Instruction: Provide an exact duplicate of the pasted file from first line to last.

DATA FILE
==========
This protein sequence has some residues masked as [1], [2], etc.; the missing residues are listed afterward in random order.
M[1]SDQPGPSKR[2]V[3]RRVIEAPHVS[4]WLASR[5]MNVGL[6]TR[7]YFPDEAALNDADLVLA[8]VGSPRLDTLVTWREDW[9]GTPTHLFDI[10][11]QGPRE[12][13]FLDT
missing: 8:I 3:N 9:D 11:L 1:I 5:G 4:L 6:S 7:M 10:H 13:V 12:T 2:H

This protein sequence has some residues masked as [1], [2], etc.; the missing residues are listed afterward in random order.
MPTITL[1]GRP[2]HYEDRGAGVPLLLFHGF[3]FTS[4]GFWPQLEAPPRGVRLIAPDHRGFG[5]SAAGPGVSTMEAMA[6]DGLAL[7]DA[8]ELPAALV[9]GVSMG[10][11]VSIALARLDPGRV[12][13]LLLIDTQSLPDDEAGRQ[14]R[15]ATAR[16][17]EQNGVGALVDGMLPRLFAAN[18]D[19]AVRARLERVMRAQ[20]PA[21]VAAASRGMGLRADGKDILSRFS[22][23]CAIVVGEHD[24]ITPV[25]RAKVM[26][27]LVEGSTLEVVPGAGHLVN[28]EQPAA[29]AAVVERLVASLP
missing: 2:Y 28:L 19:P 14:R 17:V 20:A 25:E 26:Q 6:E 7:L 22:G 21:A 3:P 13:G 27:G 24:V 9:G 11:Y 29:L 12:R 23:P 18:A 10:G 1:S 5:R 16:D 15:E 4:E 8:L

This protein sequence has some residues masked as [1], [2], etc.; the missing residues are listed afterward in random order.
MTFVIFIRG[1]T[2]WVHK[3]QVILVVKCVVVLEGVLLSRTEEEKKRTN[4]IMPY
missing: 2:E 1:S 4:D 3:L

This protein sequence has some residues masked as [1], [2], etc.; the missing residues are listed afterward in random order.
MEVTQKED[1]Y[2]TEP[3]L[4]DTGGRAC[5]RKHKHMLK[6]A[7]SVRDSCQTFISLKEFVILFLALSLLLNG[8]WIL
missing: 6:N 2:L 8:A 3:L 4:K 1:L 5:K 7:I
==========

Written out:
This protein sequence has some residues masked as [1], [2], etc.; the missing residues are listed afterward in random order.
M[1]SDQPGPSKR[2]V[3]RRVIEAPHVS[4]WLASR[5]MNVGL[6]TR[7]YFPDEAALNDADLVLA[8]VGSPRLDTLVTWREDW[9]GTPTHLFDI[10][11]QGPRE[12][13]FLDT
missing: 8:I 3:N 9:D 11:L 1:I 5:G 4:L 6:S 7:M 10:H 13:V 12:T 2:H

This protein sequence has some residues masked as [1], [2], etc.; the missing residues are listed afterward in random order.
MPTITL[1]GRP[2]HYEDRGAGVPLLLFHGF[3]FTS[4]GFWPQLEAPPRGVRLIAPDHRGFG[5]SAAGPGVSTMEAMA[6]DGLAL[7]DA[8]ELPAALV[9]GVSMG[10][11]VSIALARLDPGRV[12][13]LLLIDTQSLPDDEAGRQ[14]R[15]ATAR[16][17]EQNGVGALVDGMLPRLFAAN[18]D[19]AVRARLERVMRAQ[20]PA[21]VAAASRGMGLRADGKDILSRFS[22][23]CAIVVGEHD[24]ITPV[25]RAKVM[26][27]LVEGSTLEVVPGAGHLVN[28]EQPAA[29]AAVVERLVASLP
missing: 2:Y 28:L 19:P 14:R 17:V 20:A 25:E 26:Q 6:E 7:L 22:G 21:A 3:P 13:G 27:G 24:V 9:G 11:Y 29:L 12:R 23:P 18:A 10:G 1:S 5:R 16:D 15:E 4:E 8:L

This protein sequence has some residues masked as [1], [2], etc.; the missing residues are listed afterward in random order.
MTFVIFIRG[1]T[2]WVHK[3]QVILVVKCVVVLEGVLLSRTEEEKKRTN[4]IMPY
missing: 2:E 1:S 4:D 3:L

This protein sequence has some residues masked as [1], [2], etc.; the missing residues are listed afterward in random order.
MEVTQKED[1]Y[2]TEP[3]L[4]DTGGRAC[5]RKHKHMLK[6]A[7]SVRDSCQTFISLKEFVILFLALSLLLNG[8]WIL
missing: 6:N 2:L 8:A 3:L 4:K 1:L 5:K 7:I